A pioneering rewilding project is set to reintroduce a herd of elephants currently residing in Kent to their natural habitat in Kenya. This marks the first time a breeding herd will be returned to the wild.
The 13 elephants, with all but one born and raised at Howletts Wild Animal Park near Canterbury, will travel over 7,000 miles to their new home in southern Kenya.
The Aspinall Foundation, a conservation charity that manages the park, will collaborate with The Sheldrick Wildlife Trust and the Kenya Wildlife Service to rewild the elephants, including three calves.
The herd consists of two interrelated families living in an eight-acre enclosure in Kent. The plan is to reintroduce them as one larger herd. The Aspinall Foundation strongly believes that all elephants belong in the wild and no elephant should be kept in captivity.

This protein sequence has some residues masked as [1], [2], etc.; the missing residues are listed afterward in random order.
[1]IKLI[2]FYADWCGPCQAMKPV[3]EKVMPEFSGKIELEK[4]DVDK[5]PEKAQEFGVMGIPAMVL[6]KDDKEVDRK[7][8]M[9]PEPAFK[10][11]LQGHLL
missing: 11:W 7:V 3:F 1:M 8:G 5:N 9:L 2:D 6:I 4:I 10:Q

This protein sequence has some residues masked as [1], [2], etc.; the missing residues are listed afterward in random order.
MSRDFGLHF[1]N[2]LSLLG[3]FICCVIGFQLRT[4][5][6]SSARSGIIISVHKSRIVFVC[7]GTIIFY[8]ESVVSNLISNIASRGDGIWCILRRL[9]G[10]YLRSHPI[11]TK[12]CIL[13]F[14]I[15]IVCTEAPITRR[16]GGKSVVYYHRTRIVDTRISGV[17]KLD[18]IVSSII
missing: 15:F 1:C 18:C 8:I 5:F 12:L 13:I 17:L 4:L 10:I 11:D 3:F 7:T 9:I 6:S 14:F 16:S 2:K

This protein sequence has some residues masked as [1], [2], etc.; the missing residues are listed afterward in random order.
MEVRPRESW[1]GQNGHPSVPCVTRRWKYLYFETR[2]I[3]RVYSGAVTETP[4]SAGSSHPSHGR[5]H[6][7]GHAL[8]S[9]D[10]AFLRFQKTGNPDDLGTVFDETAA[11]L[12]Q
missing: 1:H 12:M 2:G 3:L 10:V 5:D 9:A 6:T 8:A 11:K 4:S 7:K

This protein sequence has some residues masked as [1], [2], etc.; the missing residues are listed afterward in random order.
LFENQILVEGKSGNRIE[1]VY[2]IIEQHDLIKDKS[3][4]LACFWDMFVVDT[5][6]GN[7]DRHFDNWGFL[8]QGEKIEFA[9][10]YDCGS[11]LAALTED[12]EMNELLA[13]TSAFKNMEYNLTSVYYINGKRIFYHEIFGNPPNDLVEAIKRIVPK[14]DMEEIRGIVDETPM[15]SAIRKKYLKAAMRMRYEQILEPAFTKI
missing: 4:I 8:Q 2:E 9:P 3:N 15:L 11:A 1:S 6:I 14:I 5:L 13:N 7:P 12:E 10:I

Two potential sites in southern Kenya are being evaluated, offering natural conditions suitable for the elephants.
Although the elephants will face new risks, such as poaching, the organizations involved are well-equipped and will work closely with anti-poaching teams to ensure the animals’ long-term survival.
Damian Aspinall, chairman of The Aspinall Foundation, expressed enthusiasm for the project and hoped to see more captive elephants rewilded worldwide if successful.
Angela Sheldrick, CEO of The Sheldrick Wildlife Trust, emphasized the importance of returning the elephants to their rightful home in Africa, living wild and free.
Carrie Johnson, the wife of UK Prime Minister Boris Johnson, is the head of communications for the Aspinall Foundation. Together with Mr.
Aspinall, they highlighted the significance of this rewilding effort in The Sun, mentioning its potential to boost the Kenyan tourist economy and help preserve the ecosystem.
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